We considered the similarities and differences between dining at Know college and the work of Mother Teresa’s order in Kolkata. Both offer hospitality involving serving and receiving, start with prayer, are communities with a spiritual dimension, discussion and person-to-person interaction takes place. Both have rituals and enable a cross fertilisation of ideas.
The physical context in which both take place is very different – Knox (as portrayed) very old school English, sense of tradition, dressing up to make / reflect / acknowledge a special occasion.
We acknowledged that the incidences and parables in Luke challenged the establish social norms of the times by reversing them – turning them up side down. The rabbi invites Jesus to a meal (why would he do that?), Jesus keeps him waiting by healing someone (not very polite to keep the host waiting), Jesus heals on the Sabbath, Jesus challenges the established seating hierarchy, the rich wont come to the feast so the outcasts of society are invited. The invitation also eludes to the Pharisees ignoring Jesus’s message, which is accepted by those on the edge of society – the blind and lame, etc – i.e. the Gentiles.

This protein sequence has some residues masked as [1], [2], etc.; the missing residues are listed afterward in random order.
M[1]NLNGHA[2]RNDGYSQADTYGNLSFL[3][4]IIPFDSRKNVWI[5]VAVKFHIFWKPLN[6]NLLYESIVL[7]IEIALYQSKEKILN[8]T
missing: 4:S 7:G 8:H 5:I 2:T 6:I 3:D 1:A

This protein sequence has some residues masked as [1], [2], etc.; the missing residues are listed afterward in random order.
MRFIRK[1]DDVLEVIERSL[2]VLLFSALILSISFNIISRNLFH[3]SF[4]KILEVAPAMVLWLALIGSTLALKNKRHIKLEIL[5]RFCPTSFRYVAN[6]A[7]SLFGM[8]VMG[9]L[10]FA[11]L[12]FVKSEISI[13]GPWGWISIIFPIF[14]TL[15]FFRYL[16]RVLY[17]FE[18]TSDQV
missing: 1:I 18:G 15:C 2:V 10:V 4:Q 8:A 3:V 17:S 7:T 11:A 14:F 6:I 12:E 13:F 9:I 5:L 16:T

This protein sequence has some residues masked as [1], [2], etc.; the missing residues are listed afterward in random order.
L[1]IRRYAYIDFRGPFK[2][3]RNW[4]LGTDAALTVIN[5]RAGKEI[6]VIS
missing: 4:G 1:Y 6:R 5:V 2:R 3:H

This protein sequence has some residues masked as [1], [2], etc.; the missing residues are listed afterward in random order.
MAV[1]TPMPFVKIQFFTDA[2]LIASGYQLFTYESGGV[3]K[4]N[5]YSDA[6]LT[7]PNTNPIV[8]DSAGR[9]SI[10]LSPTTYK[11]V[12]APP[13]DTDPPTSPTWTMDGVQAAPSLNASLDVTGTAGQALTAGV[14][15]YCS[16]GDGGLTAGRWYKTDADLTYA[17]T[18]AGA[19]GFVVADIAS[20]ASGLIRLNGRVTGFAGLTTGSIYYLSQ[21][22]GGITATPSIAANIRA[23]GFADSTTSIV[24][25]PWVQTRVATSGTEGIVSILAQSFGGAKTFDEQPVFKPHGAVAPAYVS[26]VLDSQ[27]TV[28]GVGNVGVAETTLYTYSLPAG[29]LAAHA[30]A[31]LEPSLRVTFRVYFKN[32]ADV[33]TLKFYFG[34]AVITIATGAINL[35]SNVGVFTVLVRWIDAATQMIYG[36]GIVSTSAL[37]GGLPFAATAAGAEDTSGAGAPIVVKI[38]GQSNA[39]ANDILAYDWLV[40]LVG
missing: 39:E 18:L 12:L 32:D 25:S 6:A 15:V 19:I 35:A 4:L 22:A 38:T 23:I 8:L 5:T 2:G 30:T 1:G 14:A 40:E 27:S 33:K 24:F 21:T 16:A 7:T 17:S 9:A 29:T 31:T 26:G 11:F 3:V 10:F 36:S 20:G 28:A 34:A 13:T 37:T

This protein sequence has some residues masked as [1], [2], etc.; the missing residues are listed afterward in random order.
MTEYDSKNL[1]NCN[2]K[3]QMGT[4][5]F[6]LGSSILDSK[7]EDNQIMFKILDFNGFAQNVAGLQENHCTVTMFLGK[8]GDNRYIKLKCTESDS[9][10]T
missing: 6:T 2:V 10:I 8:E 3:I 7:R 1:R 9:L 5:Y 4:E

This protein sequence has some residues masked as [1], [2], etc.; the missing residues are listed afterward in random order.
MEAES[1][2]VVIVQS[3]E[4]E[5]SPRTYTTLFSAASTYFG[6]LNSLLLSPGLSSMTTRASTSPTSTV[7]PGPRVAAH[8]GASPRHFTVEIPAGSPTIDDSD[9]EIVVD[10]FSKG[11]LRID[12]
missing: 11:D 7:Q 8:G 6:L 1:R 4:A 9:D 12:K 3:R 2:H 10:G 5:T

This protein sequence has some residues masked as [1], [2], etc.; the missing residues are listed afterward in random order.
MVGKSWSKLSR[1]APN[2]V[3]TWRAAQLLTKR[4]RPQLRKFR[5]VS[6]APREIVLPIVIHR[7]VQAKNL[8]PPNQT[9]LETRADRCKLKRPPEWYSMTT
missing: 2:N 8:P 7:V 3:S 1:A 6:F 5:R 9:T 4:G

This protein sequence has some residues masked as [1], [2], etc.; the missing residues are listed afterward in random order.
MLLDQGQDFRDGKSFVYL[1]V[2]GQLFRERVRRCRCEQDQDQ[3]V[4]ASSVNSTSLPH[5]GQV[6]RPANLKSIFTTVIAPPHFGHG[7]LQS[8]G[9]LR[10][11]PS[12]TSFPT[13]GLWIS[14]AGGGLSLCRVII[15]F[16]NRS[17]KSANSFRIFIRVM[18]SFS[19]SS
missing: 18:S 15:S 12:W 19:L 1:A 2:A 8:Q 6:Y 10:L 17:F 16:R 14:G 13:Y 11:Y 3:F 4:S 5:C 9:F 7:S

We were concerned about the openness of the parable invitation to a meal – it’s not appropriate to invite strangers into one’s home. Perhaps the issue of hospitality could be turned around by asking– ‘Who can I be a neighbour to?’ An immediate response could be assisting the recently arrived Syrian refugees.